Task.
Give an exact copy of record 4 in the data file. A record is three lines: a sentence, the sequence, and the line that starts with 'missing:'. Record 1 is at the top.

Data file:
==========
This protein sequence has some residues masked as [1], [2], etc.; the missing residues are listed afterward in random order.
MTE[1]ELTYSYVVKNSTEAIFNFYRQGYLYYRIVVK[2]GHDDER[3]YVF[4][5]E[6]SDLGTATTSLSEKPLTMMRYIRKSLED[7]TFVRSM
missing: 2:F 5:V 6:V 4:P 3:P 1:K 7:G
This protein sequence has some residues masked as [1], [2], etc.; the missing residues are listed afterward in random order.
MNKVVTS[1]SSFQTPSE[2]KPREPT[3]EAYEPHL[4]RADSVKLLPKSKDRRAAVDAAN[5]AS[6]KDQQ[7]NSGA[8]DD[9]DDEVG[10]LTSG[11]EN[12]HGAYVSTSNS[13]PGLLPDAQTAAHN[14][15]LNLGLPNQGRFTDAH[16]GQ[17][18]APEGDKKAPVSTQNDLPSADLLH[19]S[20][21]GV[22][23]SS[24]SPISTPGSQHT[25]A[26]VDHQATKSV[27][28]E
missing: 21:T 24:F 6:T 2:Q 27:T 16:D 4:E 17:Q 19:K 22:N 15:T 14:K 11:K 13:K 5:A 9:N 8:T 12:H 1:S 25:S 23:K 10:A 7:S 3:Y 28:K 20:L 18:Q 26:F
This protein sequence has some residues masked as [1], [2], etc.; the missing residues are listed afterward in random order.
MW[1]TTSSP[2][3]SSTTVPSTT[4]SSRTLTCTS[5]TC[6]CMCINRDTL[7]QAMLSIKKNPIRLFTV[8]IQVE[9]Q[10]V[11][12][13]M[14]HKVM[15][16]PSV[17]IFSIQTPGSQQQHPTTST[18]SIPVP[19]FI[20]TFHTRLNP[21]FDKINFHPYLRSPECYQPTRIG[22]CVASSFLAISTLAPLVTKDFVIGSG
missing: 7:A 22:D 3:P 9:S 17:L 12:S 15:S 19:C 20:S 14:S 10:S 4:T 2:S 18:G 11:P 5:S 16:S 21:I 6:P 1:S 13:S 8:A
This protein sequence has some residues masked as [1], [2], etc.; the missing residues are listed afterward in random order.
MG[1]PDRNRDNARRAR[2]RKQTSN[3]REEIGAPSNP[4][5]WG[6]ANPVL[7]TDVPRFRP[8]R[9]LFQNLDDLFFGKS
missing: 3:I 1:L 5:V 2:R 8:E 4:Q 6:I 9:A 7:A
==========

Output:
This protein sequence has some residues masked as [1], [2], etc.; the missing residues are listed afterward in random order.
MG[1]PDRNRDNARRAR[2]RKQTSN[3]REEIGAPSNP[4][5]WG[6]ANPVL[7]TDVPRFRP[8]R[9]LFQNLDDLFFGKS
missing: 3:I 1:L 5:V 2:R 8:E 4:Q 6:I 9:A 7:A